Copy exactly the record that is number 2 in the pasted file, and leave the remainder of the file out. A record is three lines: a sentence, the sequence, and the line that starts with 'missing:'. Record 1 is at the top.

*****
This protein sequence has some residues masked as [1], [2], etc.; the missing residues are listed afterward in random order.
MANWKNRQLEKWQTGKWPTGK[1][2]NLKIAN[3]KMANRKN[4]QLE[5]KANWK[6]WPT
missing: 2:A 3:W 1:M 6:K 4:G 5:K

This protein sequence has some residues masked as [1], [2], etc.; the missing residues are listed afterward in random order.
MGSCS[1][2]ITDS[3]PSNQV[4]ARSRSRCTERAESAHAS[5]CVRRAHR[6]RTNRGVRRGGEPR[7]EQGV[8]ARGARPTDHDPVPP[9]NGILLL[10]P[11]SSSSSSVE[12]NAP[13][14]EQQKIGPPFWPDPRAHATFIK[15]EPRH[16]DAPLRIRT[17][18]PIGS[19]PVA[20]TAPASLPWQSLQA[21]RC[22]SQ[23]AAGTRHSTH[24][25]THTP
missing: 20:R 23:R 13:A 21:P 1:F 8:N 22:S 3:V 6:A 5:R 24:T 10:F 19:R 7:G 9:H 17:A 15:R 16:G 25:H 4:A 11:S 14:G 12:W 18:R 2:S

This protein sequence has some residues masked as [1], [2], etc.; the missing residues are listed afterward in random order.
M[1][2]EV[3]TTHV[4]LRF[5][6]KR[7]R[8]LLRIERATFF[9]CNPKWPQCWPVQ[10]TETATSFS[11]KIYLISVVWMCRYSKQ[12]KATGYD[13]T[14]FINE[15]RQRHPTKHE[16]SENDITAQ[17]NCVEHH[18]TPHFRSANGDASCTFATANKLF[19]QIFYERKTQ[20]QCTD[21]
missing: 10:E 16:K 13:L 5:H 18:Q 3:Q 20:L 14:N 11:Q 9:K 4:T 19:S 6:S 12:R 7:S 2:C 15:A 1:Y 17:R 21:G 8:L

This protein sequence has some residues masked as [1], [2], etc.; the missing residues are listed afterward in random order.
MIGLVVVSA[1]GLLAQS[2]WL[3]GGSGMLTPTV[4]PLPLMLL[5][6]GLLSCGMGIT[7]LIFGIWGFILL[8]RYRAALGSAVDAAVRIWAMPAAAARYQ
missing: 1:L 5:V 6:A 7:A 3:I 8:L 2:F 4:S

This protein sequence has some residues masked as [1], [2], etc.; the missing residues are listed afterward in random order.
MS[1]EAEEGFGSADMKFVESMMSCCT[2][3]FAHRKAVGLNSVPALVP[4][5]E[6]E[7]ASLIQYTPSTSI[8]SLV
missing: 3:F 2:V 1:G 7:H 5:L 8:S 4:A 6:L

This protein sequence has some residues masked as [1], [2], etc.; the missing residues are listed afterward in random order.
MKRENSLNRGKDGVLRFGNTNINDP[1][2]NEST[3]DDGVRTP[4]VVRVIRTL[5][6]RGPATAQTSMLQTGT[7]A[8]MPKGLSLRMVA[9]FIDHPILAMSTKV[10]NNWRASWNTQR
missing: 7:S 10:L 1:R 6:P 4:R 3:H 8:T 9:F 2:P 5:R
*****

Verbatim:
This protein sequence has some residues masked as [1], [2], etc.; the missing residues are listed afterward in random order.
MGSCS[1][2]ITDS[3]PSNQV[4]ARSRSRCTERAESAHAS[5]CVRRAHR[6]RTNRGVRRGGEPR[7]EQGV[8]ARGARPTDHDPVPP[9]NGILLL[10]P[11]SSSSSSVE[12]NAP[13][14]EQQKIGPPFWPDPRAHATFIK[15]EPRH[16]DAPLRIRT[17][18]PIGS[19]PVA[20]TAPASLPWQSLQA[21]RC[22]SQ[23]AAGTRHSTH[24][25]THTP
missing: 20:R 23:R 13:A 21:P 1:F 8:N 22:S 3:V 6:A 5:R 24:T 10:F 19:R 7:G 9:H 17:A 15:R 16:G 25:H 4:A 11:S 14:G 12:W 18:R 2:S